The Daily Mail appears to be attempting to undermine the HPV vaccine program by means of an anecdote and the post hoc fallacy.
On Monday the front page carried the headline:
Girl, 13, left in ‘waking coma’ and sleeps for 23 hours a day after severe reaction to cervical cancer jabs
Leaving aside the fact that “waking coma” is a contradiction in terms, the writer is guilty of the post hoc ergo propter hoc logical fallacy. This is a logicians way of describing the false assumption that, because event B came after event A, then A must have caused B. Sunrise follows the ringing of my alarm clock most mornings but that does not mean that the ringing of the alarm causes sunrise.
The article goes on to say that of “the four million vaccinations carried out over the programme’s first two years, there were 4,445 reported side effects.” Most of these were minor but it is said that “There were four cases of Guillan-Barre Syndrome, which can lead to paralysis. Although the Medicines and Healthcare products Regulatory Agency notes: ‘There is no evidence that the vaccine has increased the frequency of GBS above that expected to occur naturally in the population’.” In other words, there would have been four cases of GBS if the four million girls had not been vaccinated.
The total number of reported side-effects amounts to one per 900 girls vaccinated. When I fisked a previous anti-HPV vaccine scare story by the Mail, there were 1300 reported cases of side effects from 700,000 girls vaccinated, a rate of about one per 640 girls vaccinated. Clearly the already low rate of side effects is decreasing yet further.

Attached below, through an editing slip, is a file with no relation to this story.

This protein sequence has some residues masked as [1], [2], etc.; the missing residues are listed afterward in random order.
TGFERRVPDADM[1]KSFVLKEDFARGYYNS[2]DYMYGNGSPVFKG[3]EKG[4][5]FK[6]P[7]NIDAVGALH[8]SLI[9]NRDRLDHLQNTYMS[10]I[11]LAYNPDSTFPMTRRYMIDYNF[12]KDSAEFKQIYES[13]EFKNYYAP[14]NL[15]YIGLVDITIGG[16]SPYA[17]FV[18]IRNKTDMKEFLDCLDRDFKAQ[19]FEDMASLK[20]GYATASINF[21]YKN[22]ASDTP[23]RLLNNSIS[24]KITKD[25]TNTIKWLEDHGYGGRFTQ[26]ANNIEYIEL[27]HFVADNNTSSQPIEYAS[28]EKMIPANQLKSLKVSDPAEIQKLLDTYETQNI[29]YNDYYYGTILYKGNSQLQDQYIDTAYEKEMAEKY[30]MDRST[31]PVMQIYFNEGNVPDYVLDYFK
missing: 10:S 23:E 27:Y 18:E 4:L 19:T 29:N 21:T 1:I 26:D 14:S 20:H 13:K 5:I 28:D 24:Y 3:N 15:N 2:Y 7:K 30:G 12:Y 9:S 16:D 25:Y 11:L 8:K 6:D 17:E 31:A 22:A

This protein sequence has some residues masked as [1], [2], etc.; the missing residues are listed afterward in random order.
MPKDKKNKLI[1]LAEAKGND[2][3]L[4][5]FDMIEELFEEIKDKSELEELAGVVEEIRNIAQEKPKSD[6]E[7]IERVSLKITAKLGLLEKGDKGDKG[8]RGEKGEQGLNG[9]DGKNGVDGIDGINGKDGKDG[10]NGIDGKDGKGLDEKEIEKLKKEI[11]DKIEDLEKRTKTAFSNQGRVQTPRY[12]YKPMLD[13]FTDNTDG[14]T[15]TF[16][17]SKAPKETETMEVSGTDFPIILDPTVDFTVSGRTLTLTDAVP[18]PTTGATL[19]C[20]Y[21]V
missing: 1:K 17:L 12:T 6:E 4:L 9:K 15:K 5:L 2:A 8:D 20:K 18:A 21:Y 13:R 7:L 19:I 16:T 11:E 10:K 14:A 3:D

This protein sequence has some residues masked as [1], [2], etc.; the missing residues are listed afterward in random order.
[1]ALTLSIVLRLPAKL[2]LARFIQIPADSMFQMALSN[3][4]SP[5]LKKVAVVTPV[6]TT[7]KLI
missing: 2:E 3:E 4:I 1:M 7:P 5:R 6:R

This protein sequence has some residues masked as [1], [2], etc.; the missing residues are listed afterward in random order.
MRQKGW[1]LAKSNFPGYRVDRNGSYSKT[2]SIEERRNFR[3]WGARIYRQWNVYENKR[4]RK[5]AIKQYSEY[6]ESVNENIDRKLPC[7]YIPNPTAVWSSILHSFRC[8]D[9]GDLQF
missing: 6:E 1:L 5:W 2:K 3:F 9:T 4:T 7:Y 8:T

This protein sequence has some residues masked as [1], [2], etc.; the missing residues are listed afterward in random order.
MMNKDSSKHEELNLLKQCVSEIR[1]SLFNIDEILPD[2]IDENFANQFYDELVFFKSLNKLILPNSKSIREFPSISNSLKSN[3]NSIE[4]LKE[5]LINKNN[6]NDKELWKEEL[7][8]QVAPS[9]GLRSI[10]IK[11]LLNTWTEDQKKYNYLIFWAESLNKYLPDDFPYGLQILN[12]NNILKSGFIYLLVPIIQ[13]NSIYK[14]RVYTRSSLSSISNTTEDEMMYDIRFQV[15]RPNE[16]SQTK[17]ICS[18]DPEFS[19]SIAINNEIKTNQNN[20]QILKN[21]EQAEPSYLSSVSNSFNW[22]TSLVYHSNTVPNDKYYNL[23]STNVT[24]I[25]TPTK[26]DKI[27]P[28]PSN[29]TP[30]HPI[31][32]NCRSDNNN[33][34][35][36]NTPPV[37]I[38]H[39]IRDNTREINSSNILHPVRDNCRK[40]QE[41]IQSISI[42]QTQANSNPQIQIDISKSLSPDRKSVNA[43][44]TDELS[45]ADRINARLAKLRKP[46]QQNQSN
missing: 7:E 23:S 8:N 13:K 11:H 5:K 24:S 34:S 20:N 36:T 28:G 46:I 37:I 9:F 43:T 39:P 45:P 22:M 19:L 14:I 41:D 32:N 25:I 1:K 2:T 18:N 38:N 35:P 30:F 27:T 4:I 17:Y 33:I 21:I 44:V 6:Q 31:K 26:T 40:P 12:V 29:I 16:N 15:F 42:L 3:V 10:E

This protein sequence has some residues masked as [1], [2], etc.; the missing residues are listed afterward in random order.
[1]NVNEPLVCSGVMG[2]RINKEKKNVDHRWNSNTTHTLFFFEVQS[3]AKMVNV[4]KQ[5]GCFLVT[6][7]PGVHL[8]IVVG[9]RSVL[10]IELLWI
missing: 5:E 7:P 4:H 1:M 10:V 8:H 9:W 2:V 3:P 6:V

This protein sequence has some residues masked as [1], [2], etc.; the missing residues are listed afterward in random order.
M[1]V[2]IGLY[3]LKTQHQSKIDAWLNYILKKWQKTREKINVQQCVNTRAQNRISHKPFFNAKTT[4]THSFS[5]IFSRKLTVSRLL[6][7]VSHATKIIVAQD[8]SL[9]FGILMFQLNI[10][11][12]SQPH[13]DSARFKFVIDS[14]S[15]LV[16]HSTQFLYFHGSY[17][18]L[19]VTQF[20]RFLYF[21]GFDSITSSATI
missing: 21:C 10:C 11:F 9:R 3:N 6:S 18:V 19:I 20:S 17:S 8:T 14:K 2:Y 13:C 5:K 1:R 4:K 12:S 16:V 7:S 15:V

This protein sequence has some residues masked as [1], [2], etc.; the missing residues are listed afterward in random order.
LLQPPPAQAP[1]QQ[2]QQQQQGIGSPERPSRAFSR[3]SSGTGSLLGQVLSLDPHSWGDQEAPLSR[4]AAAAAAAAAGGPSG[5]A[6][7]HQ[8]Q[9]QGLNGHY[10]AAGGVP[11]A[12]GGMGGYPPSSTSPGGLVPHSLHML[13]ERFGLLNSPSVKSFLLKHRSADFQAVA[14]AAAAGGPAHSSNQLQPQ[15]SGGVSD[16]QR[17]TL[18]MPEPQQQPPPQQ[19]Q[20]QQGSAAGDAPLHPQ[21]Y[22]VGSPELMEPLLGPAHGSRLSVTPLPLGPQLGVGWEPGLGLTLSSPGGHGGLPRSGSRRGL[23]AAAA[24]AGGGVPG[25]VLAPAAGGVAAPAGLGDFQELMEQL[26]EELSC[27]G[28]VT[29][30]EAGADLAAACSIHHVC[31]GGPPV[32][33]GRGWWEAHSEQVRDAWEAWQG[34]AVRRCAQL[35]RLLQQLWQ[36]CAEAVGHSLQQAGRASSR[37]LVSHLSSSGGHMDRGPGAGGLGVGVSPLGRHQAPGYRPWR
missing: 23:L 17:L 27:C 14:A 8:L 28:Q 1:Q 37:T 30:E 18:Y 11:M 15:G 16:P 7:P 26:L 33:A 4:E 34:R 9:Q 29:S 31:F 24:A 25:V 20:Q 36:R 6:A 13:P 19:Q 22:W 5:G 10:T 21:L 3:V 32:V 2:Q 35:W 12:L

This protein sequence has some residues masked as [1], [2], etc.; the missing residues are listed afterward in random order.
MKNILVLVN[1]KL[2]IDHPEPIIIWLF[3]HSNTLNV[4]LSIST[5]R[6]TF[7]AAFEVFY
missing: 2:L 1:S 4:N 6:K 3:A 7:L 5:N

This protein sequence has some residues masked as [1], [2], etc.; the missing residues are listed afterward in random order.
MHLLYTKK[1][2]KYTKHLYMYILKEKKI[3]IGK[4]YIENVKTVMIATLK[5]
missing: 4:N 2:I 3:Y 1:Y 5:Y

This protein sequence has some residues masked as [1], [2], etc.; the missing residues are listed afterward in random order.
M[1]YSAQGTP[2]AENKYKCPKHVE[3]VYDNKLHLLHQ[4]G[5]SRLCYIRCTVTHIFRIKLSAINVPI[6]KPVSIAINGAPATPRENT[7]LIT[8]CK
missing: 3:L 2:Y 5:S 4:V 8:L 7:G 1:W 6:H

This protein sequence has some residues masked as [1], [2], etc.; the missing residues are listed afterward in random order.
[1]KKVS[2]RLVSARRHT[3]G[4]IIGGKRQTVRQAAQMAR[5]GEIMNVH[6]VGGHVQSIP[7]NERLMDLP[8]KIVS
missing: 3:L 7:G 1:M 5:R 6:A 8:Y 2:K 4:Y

Thye article does mention the reason for the vaccination program – prevention of cervical cancer deaths – but attempts to play it down by saying:
Only 5-10 per cent of women infected with the virus face the risk of the disease developing into cervical cancer.
This process usually takes 15–20 years.
Percentages are all very nice but what consequences do these lead to?
According to Cancer Research UK, there were 957 deaths from cervical cancer in the UK in 2008. Even the Mail admits that the vaccine cuts the risk of cervical cancer by about 70 percent. So had the vaccine been available in the late 1980s that would have meant 670 fewer deaths in 2008, 670 fewer grieving families. The Mail does not mention this. Instead we have Jackie Fletcher of the discredited anti-vaccination group JABS demanding that the vaccine be abandoned until it can be established beyond doubt that it is safe. If she means beyond her doubt, that means banning it forever since as her conduct in helping promulgate the MMR hoax – which resulted in a measles epidemic – made clear, she clings to antivaccination arguments such as Andrew Wakefield’s fraudulant ‘research’ even though they have lost all credibility.
If the Mail succeeds in scaring people away from the HPV vaccine, when a future Parliamentary Committee examines the reasons why there are far higher rates of cervical cancer in Britain than among our European neighbours will Paul Dacre’s successor claim it is an “urban myth” that the Daily Mail is against the HPV vaccine?